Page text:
"I could never get that idea, the notion that society in general is becoming aliterate, out of my head. People who write books, people who work in universities, who work on big projects for a long time, are on a diverging course from the rest of society. Slowly, the two cultures just get further and further apart."
literature  libarry  writing  reading  books  fiction  culture  science  history  society  academia  education  philosophy  interview  sciencefiction  time  future 
august 2008 by allaboutgeorge
The new Joy of Sex: why you still need help in bed - Times Online
“I think what a lot of the other material out there misses is how powerful sex is; people die for it, literally. One of the ways we've gone wrong in the past is that we haven't recognised this emotional power. Sex isn't a game - it's not pink and black and fluffy. So I think there still is a need for a book that takes sex seriously.”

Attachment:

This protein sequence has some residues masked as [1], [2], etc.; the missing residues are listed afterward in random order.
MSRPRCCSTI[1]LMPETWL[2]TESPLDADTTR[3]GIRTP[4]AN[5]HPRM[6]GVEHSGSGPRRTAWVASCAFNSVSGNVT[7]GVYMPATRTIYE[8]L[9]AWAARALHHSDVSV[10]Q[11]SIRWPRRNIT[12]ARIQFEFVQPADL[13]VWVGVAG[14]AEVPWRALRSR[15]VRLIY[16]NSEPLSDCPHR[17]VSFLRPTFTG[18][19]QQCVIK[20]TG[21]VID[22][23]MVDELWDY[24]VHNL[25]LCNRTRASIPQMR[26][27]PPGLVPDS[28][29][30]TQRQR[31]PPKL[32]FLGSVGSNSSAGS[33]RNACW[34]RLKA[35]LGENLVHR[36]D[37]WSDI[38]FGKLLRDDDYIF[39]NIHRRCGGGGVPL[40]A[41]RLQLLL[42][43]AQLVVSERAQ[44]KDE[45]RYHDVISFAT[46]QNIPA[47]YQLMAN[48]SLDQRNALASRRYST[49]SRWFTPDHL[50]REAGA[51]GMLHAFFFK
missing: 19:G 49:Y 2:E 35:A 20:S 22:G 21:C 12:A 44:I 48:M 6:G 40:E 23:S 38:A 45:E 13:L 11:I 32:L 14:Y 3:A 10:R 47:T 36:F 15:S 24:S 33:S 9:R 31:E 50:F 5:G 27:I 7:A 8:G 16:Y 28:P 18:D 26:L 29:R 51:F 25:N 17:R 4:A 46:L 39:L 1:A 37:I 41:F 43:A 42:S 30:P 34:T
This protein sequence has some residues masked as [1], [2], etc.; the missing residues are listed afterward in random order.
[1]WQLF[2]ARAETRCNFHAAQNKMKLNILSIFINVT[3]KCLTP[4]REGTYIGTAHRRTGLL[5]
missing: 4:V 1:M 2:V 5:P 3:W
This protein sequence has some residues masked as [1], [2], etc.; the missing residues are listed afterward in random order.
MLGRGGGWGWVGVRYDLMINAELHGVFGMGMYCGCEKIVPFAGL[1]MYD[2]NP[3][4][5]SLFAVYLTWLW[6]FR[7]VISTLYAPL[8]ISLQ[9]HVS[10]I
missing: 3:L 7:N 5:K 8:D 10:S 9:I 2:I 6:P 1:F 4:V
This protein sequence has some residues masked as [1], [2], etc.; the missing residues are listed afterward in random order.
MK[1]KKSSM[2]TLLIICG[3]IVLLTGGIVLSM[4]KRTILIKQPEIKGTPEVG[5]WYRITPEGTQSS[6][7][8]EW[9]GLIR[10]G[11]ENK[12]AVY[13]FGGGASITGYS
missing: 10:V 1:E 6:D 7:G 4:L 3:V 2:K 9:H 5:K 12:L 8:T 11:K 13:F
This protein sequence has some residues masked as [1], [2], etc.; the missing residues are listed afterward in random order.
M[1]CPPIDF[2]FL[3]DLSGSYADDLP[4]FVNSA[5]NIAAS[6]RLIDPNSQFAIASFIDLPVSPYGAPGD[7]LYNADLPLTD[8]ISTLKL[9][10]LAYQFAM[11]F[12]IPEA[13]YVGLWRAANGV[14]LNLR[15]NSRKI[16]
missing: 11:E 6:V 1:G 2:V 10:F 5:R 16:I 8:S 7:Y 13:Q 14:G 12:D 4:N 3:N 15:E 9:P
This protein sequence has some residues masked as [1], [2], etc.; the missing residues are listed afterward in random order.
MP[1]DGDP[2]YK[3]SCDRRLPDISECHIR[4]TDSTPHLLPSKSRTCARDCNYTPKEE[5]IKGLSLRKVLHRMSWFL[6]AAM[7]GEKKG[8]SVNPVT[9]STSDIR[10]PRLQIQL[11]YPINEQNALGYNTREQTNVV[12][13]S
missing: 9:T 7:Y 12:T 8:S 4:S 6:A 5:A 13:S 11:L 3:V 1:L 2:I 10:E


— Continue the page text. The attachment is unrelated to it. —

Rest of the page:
sex  books  aesthetics  biology  science  reading  1970s  uk  gender  men  women  health 
august 2008 by allaboutgeorge
Perception propels TV's latest chic geek - The Boston Globe
"Every time I do art, I feel like I'm not serving utility in a direct way. Every time I do science, I miss the spark of the creative impulse. But I've come to realize it's the same. In science or art, it's about intro
science  art  aesthetics  creativity  research  television  cable 
august 2008 by allaboutgeorge
The Happiness Gap: USC College : News : 2008 : July : Anke Plagnol & Richard Easterlin
"In their analysis, the researchers control for birth cohort and demographic characteristics such as race and education. They find that women are, on average, happier than men in early adulthood — but the glow wears off with time. Specifically, after the age of 48, men’s overall happiness exceeds women’s happiness."
happiness  research  academia  men  women  race  education  science 
august 2008 by allaboutgeorge Ink Q&A - Mark Alpert
"I came away with the sense that Einstein had led a very messy life; although he had high ideals and great compassion for people in general, on a person-to-person level he could be exasperating. This understanding turned out to quite helpful."